Jennifer Weiner has topped the New York Times bestseller list with her women's fiction and, recently, her first children's book, The Littlest Bigfoot. Her newest book is Hungry Heart, a collection of essays reviewed below. Read our full interview with Weiner here.
|Photo: Maarten de Boer|
One of the essays in this collection--"The F Word"--recounts Weiner's daughter Lucy using the off-limits slur "fat." Her account of their mother-daughter heart-to-heart over this transgression left me wondering about her thoughts on how we should be talking to our young boys about this topic. She told me, "Here's the truth--I live in Girl World... my two daughters, and my assistant, Meghan, and Terry, who helps with the house stuff and childcare. During the summers, I'm in Cape Cod with my daughters, plus my mom and her partner (and my poor husband who, I joke, will probably get his period some day if he does this long enough). I work in publishing, which is run, largely, by women. Aside from the occasional bruising Twitter scrap, I can go weeks--months--in this utopian bubble, where women's voices are heard and respected, because women's voices are all there are.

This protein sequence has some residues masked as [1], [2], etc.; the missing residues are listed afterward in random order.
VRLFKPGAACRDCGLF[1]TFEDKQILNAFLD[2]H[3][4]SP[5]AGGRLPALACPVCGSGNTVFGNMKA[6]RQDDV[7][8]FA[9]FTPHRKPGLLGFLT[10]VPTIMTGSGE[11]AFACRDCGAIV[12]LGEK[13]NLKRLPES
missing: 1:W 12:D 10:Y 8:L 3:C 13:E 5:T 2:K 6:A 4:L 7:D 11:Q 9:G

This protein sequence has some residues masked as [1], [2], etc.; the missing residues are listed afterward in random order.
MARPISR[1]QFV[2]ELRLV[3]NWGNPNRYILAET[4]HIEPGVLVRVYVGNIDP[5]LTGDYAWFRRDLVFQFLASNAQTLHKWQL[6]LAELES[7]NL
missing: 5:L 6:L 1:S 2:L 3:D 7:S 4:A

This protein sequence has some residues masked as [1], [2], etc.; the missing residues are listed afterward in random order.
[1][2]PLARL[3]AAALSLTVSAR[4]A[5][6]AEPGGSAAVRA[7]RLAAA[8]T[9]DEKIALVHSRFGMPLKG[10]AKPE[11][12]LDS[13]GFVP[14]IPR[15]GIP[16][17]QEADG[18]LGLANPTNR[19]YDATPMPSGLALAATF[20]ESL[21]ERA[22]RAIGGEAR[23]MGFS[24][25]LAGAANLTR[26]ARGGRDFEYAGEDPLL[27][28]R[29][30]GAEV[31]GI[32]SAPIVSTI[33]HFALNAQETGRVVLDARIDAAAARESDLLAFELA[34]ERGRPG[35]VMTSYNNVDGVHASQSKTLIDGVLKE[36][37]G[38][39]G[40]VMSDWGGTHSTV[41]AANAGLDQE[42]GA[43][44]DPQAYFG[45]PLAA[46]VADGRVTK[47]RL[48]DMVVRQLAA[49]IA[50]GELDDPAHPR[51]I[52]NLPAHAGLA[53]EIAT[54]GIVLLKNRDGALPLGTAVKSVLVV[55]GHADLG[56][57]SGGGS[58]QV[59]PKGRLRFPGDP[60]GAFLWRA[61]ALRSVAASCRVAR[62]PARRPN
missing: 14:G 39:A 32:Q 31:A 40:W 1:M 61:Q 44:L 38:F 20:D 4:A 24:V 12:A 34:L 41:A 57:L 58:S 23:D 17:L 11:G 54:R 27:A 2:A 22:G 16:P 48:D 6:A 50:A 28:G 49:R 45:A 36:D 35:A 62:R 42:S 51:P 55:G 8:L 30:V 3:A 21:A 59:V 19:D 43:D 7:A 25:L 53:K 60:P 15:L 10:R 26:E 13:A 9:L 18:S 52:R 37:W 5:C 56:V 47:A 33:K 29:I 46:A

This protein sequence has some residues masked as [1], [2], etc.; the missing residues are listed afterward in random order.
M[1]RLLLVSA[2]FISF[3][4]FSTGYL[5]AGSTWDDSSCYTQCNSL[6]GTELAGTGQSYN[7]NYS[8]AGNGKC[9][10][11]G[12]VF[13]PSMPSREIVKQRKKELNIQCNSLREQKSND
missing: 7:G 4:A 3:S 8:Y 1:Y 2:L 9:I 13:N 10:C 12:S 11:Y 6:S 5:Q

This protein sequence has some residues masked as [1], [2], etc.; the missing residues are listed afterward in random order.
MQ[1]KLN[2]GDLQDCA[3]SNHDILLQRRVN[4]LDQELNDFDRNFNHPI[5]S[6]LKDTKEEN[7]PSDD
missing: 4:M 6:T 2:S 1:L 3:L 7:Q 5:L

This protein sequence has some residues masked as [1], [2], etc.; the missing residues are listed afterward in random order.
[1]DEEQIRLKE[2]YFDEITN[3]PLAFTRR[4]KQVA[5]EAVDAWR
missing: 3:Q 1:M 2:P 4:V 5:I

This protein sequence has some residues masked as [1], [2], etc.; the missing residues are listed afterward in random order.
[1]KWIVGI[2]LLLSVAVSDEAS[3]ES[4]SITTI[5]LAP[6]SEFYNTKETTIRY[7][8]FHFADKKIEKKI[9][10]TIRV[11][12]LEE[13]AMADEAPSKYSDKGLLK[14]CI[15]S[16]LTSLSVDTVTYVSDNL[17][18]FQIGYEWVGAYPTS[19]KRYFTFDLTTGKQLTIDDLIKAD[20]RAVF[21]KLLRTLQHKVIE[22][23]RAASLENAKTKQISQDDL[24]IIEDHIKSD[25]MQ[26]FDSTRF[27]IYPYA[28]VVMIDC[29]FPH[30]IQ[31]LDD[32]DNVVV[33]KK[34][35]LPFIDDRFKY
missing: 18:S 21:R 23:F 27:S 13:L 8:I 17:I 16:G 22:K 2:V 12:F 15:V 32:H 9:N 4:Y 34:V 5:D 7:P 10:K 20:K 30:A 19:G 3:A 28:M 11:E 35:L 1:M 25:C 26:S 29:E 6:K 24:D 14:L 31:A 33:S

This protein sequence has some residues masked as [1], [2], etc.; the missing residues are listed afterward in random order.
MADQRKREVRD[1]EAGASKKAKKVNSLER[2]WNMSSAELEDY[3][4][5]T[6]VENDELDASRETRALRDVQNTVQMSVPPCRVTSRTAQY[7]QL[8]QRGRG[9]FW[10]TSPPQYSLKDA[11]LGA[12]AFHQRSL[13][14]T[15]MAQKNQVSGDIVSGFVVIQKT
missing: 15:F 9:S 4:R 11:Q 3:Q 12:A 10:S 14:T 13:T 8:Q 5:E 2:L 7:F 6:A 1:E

"Then, occasionally, I get jolted back to reality. So how do we talk to boys about it? I think we start by just talking. Just the act of speaking your truth, with the implicating that your female voice and your female story matter, are both important. You make sure that what you're showing your boys is what you want them to grow up believing. If you want them to believe that there is beauty beyond a 25-year-old white, blonde, size zero, then you act like you believe it, too. If you want them to believe that women's stories matter, then you read books by women. If you don't want them to judge women based on their appearances, you can't do it, and you can't surround yourself with people who do." --Jen Forbus, freelancer